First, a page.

Italian Butter Beans with Meyer Lemon and Tarragon

Large, starchy Italian butter beans are our choice for this versatile, year round salad.  If Italian butter beans beans aren’t available, use cannellini, white runner, or any large white bean instead.  Allow plenty of time and cook the beans gently, so they hold their shape when tossed with the vinaigrette. 

Serves 4 to 6  Makes about 4 cups

1½ cups Italian butter beans, about 9 ounces, sorted and soaked overnight
8 cups water
1 bay leaf
Meyer Lemon Vinaigrette
¼ large red onion, finely diced, about ½ cup
1 tablespoon Champagne vinegar
1 tablespoon chopped fresh tarragon
2 tablespoons chopped flat leaf parsley

Drain and rinse the beans.  Place them in a large saucepan with the water and bay leaf and bring to a boil.  Lower the heat and simmer until they’re tender but still hold their shape, about 1½ hours. Make the vinaigrette and set aside.  Bring a small pot of water to a boil and drop in the onion for 30 seconds.  Drain and toss in a small bowl with the vinegar.

Drain the beans and toss them immediately with the onions, vinaigrette and a pinch or two of pepper.  Marinate for 30 minutes to an hour, stirring occasionally as the salad cools.  Just before serving, add the tarragon and parsley.

Meyer LemonVinaigrette

If Meyer lemons aren’t available, use regular lemons instead.

2 teaspoons Meyer lemon zest
3 tablespoons Meyer lemon juice
½ teaspoon salt
6 tablespoons extra-virgin olive oil

Whisk everything but the oil together in a small bowl. Slowly pour in the oil, whisking until emulsified.

Makes about ½ cup

Pappardelle with Spring Vegetables and Lemon Cream

This lovely spring pasta celebrates green: asparagus, English peas, and fava beans are tossed with wide noodles and a rich lemon-infused cream.  We steep the cream with lemon rind to intensify the flavor.  If Meyer lemons are available, by all means use them here.  You can substitute spring onions or leeks for the shallots.  If you’re short on time, skip the peas and fava beans and simply go with the asparagus. A sprinkling of chive blossoms adds a beautiful touch.

Serves 4 to 6


2 lemons

1 cup heavy cream

Salt and pepper

½ pound fava beans, shelled, about ¾ cup

½ pound asparagus, tough stem ends removed, cut in 2-inch pieces on the diagonal, about 1 cup

½ pound English peas, shelled, about ½ cup

1½ tablespoons olive oil

3 large shallots, sliced, about ½ cup

2 teaspoons minced garlic

¼ cup white wine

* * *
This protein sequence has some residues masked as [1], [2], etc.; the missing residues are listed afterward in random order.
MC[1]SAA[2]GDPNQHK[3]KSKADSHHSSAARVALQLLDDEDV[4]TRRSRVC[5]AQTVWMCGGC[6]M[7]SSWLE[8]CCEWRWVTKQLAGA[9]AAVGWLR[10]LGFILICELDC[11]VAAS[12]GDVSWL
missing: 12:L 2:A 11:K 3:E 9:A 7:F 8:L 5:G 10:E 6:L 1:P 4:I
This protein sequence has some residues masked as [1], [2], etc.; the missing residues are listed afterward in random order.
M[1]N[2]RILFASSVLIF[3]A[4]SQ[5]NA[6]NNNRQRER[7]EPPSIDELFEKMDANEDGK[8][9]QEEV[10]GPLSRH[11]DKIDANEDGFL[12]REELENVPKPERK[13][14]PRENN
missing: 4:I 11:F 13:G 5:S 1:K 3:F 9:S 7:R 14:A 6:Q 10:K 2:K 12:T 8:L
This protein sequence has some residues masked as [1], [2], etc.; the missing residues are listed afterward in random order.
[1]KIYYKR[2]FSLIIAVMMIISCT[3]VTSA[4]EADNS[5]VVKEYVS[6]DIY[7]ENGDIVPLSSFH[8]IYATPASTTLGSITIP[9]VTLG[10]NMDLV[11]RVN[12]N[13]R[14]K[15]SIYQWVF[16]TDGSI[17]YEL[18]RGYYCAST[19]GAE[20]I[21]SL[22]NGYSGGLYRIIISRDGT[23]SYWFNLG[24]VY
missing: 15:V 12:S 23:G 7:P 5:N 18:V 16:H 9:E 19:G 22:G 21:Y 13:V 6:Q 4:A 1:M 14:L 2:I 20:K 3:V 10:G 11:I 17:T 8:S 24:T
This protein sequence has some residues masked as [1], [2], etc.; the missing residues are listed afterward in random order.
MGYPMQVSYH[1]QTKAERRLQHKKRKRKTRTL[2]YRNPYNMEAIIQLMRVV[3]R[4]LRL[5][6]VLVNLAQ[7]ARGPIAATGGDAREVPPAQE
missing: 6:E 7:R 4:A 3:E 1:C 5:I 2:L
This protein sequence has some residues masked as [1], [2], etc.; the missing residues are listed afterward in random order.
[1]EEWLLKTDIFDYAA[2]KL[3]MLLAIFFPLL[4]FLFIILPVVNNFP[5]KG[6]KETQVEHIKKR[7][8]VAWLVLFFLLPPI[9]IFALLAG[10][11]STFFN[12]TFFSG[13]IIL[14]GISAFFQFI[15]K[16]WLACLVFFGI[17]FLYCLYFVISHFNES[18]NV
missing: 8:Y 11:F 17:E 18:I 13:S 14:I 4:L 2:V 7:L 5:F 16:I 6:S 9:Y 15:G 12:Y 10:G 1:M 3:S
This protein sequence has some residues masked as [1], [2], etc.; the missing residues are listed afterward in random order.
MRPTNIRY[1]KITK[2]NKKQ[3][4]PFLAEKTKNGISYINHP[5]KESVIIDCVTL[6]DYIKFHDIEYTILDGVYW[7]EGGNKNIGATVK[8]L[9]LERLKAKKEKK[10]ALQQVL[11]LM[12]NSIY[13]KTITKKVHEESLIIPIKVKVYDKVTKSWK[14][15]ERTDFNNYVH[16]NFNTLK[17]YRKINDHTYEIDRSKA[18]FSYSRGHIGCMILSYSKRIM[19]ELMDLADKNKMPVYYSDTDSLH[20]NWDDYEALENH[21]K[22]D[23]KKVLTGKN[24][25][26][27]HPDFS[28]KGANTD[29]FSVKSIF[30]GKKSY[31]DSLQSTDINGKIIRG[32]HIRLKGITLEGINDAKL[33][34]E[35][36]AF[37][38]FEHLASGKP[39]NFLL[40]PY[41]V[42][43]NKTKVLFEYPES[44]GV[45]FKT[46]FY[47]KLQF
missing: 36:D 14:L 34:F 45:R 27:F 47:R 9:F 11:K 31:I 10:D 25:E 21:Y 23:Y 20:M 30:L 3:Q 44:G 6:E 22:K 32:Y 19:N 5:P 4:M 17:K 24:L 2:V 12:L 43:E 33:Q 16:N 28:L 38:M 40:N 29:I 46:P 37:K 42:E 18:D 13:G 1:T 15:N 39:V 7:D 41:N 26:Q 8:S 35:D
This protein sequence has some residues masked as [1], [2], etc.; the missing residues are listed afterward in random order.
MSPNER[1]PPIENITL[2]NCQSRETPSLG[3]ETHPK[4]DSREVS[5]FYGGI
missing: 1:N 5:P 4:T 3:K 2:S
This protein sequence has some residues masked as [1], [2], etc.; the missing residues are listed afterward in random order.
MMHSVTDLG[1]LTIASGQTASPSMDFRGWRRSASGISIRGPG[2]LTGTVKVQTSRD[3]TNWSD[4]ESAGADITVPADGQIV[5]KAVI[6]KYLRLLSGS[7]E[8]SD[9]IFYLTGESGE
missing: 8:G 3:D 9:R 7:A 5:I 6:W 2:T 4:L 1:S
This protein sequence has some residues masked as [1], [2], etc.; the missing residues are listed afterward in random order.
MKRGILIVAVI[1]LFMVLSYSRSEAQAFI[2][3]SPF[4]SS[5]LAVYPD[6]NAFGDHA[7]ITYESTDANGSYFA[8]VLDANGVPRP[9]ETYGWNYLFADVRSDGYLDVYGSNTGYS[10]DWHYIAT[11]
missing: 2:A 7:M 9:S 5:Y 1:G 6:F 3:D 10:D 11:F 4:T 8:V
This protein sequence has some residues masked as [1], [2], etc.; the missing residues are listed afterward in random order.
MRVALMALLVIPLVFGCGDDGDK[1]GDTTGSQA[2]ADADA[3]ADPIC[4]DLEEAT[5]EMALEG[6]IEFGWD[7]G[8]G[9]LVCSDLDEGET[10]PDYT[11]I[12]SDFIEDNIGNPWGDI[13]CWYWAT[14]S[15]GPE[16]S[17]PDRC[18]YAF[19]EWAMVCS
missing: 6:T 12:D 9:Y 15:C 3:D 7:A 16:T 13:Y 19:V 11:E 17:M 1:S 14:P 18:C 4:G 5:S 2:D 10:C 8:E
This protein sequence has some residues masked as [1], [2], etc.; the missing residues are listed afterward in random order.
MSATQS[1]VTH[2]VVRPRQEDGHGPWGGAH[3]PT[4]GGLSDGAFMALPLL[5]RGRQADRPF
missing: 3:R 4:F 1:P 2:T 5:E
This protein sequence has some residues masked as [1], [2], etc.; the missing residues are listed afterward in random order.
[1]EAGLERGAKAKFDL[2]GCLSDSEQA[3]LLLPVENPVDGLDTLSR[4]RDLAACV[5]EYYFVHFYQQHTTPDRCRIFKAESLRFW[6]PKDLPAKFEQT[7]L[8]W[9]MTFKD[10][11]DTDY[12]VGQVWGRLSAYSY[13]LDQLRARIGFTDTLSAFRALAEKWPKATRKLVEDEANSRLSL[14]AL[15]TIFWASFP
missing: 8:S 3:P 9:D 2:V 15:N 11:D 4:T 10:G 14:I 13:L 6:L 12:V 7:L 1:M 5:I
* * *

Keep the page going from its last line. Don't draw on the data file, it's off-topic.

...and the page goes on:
¾ pound fresh papparadelle

1 ounce Parmesan cheese, grated, about 1/3 cup, plus more to serve at the table

Chive blossoms (optional)


Use a sharp knife or vegetable peeler to remove three wide strips of rind from one of the lemons.  Combine in a small saucepan with the cream and a pinch each of salt and pepper.  Bring the cream to a simmer over medium heat, remove from the heat, and steep for 30 minutes.  Strain the cream.  

Bring a large pot of water to a boil and salt lightly.  

Use a zester to remove threads from the remaining lemon rind, keeping the threads as long as possible.  You should have about ¼ cup; place them in a small bowl.  Squeeze the juice of one half lemon; you should have about 1½ tablespoons.  Scoop enough hot water from the pot to cover the lemon threads and allow them to soak for 30 seconds.  Drain and set aside.  

Drop the fava beans into the pot and cook for 1 to 2 minutes.  Scoop them out and rinse under cold water, then slip them out of their skins.  Drop in the asparagus and the peas separately, cooking them until just tender and still bright green:  allow 2 to 3 minutes for the asparagus and 1½ to 2 minutes for the peas.  Rinse them under cold water and drain well.   Heat the oil in a large sauté pan and add the shallots, ¼ teaspoon salt, and a pinch of pepper.  Cook over medium heat until the shallots begin to soften, 2 to 3 minutes; add the garlic, and cook 1 minute more. Add the wine and 1 tablespoon of the lemon juice and cook until the pan is nearly dry, about 3 minutes.  

Meanwhile, drop the pasta into the boiling water and cook until just tender, about 3 minutes.  Just before you drain the pasta, scoop out ½ cup of the pasta cooking liquid, and add it to the sauté pan.  Drain the pasta in a colander.  Add the cream to the sauté pan and cook for 1 to 2 minutes.  Add the pasta, the vegetables, the lemon threads, the remaining lemon juice, ¼ teaspoon salt, and a pinch of pepper.  Gently toss everything together to coat with the sauce and cook for a minute or two to heat the vegetables thorough.  Remove from the heat, toss in the Parmesan, and season to taste with salt and pepper.  Sprinkle with the chive blossoms, if using, and serve with freshly grated Parmesan.  

Tip:  If you don’t have a zester, peel wide strips of rind with a vegetable peeler and cut them into skinny strips.

Make ahead tips:  Shell the English peas and fava beans and steep the cream.  You can even blanch the fava beans and slip them out of their skins a few hours in advance.  

Vegetable Brochettes with Marinated Tofu

Vegetable Brochettes with Marinated Tofu
from Executive Chef Annie Somerville, Greens Restaurant

Certain vegetables are always good to include— mushrooms, cherry tomatoes, boiling onions, and green peppers—to provide contrasting colors and textures, but others can be included when in season. In summer try round of sweet corn, zucchini, eggplant, and new potatoes. In winter include winter squash, slices of yams or sweet potatoes, or fennel. Remember that you will need to marinate the tofu at least a day before making this dish. Use 10-inch-long wooden skewers; allow two brochettes per person for a main course.

For Vegetable Brochettes:

Makes eight 10-inch brochettes; serves four

Brochette Marinade (see below)
16 medium mushrooms